Letter Recognition Among Normal and Dyslexic Children can be Improved

by Tanya Thomas on Nov 29 2008 10:47 AM

University of Victoria researchers have revealed that by modifying the fonts of alphabets, letter recognition can be speeded up among both normal readers and individuals with dyslexia. They have successfully identified the features of letters that are necessary for their identification. In essence, that means children need not struggle any more to differentiate the C’s from the G’s.

Lead researcher Daniel Fiset, a psychologist at the university, used the "Bubbles" technique in his experiments, wherein randomly sampled areas of a letter were shown to those participating in the study.

Describing the experiments in the journal Psychological Science, he revealed that the team's aim was to evaluate which areas of each of the 26 letters of the Roman alphabet were crucial for letter recognition.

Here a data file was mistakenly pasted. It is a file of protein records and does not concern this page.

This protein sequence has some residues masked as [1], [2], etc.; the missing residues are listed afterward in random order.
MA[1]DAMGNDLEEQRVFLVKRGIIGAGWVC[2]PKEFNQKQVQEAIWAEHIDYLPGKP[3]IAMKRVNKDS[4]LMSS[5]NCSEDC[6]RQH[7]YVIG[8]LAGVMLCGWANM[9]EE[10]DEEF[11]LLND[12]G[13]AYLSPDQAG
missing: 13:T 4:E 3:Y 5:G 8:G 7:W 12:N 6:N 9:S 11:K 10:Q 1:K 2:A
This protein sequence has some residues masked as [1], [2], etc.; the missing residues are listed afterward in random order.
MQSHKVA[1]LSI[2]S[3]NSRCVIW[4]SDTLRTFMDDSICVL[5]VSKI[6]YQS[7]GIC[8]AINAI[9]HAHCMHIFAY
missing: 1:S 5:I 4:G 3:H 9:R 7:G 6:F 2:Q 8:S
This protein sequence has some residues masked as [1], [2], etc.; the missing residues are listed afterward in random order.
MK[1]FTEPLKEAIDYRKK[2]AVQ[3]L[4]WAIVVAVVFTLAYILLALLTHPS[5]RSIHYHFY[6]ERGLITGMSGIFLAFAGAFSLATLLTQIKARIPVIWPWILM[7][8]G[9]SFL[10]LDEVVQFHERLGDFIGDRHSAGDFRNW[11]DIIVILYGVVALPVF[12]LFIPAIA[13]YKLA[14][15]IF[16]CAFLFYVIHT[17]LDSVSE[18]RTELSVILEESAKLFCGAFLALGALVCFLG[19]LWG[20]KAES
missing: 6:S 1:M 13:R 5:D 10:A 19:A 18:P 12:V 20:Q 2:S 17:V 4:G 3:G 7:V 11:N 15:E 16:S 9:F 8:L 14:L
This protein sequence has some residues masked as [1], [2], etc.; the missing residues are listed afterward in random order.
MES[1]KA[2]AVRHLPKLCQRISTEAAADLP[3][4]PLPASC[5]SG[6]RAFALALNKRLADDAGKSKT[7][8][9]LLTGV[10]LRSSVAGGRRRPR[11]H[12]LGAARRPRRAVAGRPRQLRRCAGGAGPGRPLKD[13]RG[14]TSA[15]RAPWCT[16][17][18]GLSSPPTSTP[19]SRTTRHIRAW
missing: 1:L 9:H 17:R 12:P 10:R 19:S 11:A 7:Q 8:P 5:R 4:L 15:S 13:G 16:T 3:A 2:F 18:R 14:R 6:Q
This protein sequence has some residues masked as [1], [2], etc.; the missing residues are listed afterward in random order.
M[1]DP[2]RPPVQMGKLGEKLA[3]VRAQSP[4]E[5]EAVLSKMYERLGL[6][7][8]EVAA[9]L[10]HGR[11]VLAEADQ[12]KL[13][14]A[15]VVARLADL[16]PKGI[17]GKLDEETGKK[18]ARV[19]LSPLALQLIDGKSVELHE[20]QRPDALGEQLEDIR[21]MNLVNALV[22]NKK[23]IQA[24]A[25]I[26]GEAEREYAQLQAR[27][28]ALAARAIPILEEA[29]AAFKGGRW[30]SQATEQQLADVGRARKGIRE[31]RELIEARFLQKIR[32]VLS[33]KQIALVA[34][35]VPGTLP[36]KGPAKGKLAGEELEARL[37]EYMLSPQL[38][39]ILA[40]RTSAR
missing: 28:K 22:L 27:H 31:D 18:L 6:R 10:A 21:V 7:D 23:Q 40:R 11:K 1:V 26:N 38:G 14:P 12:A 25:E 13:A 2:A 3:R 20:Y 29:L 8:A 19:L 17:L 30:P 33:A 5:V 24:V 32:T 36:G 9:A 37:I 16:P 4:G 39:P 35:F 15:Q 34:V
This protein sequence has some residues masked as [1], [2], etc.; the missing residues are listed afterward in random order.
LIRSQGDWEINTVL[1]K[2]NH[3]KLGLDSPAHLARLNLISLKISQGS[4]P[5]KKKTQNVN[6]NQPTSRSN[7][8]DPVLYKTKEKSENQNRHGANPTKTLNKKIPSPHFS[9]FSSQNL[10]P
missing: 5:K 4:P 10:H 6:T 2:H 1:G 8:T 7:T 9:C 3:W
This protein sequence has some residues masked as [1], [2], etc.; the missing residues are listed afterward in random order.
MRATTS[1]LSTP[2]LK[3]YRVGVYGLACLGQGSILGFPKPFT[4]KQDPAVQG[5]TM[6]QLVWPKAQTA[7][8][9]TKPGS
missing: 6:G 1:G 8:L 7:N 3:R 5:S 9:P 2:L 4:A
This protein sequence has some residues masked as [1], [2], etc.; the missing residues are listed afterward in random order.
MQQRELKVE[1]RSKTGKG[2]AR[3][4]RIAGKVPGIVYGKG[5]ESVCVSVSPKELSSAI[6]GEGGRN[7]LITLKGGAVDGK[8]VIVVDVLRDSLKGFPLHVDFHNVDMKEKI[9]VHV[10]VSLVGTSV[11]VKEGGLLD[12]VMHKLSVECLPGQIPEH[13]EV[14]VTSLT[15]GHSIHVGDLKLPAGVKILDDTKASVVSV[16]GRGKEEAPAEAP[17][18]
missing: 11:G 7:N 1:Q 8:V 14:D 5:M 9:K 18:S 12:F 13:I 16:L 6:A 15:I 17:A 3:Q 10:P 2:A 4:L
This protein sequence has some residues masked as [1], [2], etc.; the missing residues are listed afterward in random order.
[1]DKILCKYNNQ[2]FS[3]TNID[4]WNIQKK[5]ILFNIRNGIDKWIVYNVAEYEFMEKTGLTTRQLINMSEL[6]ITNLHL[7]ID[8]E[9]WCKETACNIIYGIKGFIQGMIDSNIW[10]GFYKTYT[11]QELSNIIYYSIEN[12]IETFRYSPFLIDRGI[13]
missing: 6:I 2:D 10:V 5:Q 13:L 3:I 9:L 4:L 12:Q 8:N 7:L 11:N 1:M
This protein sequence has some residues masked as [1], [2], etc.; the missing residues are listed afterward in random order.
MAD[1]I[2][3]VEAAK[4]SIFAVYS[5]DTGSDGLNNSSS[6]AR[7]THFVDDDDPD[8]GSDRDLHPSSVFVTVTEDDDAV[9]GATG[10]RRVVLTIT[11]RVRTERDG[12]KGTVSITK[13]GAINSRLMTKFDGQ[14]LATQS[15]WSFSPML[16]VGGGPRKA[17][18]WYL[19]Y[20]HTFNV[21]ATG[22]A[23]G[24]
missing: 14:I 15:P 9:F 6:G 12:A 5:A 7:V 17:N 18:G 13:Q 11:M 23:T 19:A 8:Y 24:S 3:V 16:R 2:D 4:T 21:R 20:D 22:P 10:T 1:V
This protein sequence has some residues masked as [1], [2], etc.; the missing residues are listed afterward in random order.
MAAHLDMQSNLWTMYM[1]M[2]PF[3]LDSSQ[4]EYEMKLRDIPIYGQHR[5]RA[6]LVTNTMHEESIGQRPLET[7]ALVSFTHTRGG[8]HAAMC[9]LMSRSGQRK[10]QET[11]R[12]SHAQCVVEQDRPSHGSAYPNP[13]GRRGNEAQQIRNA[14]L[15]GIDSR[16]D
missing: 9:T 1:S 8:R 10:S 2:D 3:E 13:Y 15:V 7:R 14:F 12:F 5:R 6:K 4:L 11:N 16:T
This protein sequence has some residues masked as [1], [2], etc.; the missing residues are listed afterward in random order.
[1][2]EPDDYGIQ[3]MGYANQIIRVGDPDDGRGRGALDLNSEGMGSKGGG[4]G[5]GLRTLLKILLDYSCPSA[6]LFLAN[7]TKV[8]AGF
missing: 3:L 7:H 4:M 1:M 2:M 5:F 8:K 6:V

The study showed that the most important features for identifying both upper and lower case letter were the points where the letters ended, also known as line terminations, according to the researcher.

The presence of horizontal lines in the letters was the second most important feature for letter recognition, the researcher added.

Daniel's team developed an "ideal-observer" model using all of the visual information available for letter identification, with a view to comparing the human volunteers' use of letter features with optimal use of the provided information.

The researchers observed that that the most useful feature of letters for the ideal observer were vertical lines and curves opening up, and not line terminations.

The authors note that the human visual system is believed to be specialized in the processing of line terminations, which enables people to recognize and distinguish surrounding objects.

According to them, the great importance of terminations for letter recognition results from an interaction between the relative usefulness of this feature and a strong natural tendency of the human visual system to encode it.

The researchers are of the opinion that their observations may be helpful in creating new fonts that will lead to improved and faster letter recognition.